One of the extraordinary opportunities afforded to you as a scholar of The Marketing Academy is to have one-on-one time with CEO’s and CMO’s across the industry. I personally have had discussions as broad ranging as the ethics of warfare and the root causes of inequality through to managing morale and focus through times of extreme pressure on the business.
The consistent message to me has been the absolute necessity to be aware of the impact that the energy of a leader can have on organisational energy. It led me to reflect on my own leadership mistakes and those I have observed throughout my career. Here’s how you can avoid them.
1. Fuel your own energy first
Being the boss is a tough gig. Energy is contagious, both in the positive and negative sense. So, if you aren’t energised or able to manage your energy well, how can you expect to lead with energy?
2. Set a team vision
This is the difference between inspiration and motivation. Motivating people is exhausting. Inspire your team behind a goal that is bigger than the individual, clearly define success and you will un-leash energy in your team you never knew existed. And, without any additional energy required from you.
3. Be consistent
As a leader it is your job to be aware of your energy levels and create a consistent experience of your leadership. Extreme highs and lows in energy will leave a lasting impact on your team. If you are experiencing either, and you are unable to control it, remove yourself from the situation until you can.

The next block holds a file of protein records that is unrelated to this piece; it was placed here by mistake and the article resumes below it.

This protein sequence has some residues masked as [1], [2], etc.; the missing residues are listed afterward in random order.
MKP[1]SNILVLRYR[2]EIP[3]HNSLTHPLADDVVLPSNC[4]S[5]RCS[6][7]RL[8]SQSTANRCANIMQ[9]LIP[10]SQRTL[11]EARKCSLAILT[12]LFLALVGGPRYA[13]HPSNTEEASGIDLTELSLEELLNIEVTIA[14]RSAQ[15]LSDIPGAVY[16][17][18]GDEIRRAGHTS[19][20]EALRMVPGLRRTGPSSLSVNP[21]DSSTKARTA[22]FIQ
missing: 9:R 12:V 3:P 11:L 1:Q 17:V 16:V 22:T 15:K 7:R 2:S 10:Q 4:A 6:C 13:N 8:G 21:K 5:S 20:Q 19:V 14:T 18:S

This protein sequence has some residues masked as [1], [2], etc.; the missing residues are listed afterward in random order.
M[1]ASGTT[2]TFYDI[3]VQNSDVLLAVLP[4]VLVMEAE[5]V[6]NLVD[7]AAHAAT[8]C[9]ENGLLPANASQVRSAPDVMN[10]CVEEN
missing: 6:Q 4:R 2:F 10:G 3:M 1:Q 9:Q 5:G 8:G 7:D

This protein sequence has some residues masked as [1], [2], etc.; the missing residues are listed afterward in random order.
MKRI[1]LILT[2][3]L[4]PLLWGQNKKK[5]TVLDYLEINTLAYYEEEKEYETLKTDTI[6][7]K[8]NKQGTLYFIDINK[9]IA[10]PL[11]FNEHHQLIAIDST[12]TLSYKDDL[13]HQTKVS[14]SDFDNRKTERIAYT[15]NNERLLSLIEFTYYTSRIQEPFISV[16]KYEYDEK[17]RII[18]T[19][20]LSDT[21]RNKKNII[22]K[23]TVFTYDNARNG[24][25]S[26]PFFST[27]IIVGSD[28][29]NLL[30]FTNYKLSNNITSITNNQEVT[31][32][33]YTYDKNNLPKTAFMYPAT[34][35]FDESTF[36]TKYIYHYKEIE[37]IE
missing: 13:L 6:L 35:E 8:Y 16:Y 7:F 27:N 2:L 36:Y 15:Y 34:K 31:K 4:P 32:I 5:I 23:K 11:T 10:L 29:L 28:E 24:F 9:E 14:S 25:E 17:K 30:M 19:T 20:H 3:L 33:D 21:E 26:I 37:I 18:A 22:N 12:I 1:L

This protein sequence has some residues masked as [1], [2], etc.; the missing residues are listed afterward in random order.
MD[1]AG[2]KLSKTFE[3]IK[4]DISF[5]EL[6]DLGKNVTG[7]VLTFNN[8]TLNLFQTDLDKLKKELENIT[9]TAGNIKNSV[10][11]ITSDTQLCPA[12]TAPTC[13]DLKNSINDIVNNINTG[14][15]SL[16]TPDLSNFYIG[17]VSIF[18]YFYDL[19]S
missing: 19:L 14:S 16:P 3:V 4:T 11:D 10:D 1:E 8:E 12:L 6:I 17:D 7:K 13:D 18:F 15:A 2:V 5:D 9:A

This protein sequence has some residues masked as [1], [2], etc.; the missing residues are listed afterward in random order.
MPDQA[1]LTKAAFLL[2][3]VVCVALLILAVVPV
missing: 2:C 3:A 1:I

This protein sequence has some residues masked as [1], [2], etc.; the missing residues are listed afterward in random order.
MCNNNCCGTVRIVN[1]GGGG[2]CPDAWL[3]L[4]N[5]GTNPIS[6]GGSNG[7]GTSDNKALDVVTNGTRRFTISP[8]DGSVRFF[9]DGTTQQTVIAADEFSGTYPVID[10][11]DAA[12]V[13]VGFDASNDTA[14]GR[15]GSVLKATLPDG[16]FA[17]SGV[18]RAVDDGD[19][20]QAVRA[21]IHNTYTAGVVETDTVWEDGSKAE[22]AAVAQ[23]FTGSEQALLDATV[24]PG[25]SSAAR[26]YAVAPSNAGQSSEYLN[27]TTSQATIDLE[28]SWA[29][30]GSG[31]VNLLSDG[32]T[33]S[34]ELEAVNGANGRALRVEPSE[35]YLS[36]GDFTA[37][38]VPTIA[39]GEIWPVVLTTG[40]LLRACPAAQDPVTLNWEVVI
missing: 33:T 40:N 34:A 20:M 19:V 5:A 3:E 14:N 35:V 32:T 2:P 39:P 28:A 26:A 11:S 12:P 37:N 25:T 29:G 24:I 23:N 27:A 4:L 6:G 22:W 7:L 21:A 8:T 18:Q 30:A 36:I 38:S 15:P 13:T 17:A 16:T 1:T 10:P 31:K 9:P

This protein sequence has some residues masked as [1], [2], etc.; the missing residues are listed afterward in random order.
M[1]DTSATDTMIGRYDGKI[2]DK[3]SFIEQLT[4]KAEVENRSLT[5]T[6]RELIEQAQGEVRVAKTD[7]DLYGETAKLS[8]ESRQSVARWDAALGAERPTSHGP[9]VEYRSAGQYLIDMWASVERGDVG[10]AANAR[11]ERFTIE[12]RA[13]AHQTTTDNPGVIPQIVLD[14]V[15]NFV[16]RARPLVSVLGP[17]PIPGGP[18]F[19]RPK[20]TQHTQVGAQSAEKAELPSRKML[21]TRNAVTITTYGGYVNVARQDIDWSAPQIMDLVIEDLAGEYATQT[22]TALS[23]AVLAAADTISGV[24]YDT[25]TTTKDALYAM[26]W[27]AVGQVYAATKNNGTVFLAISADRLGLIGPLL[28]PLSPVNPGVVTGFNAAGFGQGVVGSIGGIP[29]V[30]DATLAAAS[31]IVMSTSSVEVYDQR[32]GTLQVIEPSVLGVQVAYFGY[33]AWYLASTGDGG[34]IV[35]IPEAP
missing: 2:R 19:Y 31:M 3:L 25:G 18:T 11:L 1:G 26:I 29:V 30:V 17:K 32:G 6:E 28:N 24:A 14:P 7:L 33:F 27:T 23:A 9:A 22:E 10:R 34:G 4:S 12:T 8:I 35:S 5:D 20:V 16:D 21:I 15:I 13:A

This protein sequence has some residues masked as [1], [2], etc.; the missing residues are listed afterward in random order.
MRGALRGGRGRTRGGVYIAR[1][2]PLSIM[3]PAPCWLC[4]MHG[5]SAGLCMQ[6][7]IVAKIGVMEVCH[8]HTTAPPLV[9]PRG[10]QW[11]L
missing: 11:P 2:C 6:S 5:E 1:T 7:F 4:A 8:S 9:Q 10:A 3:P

4. Remember to make time for recovery
Everyone needs to recharge their batteries. Role model down time and insist your team schedule it for themselves too. A depleted team member can impact the energy of the whole team so make the call and give them permission to take the day off rather than affect everyone. Remember to be consistent about this too.
5. Make sure individual contribution and KPIs match
Make sure your team are rewarded for directing their energy in the right direction. Check that your performance incentives are actually driving the right behaviours.
6. The small moments matter more than the big
Creating the big rah rah of a team workshop is great. Until you walk in the next day and don’t say ‘Hello’ or chose to send an email to a person metres away from you. Get up off your ass and have a proper chat, every single day.
7. Rather than trying fix and manage make your focus to enable and lead
It’s not your responsibility to fix people. Enable them with tools, knowledge, experience and they’ll take responsibility themselves. Read more on this here.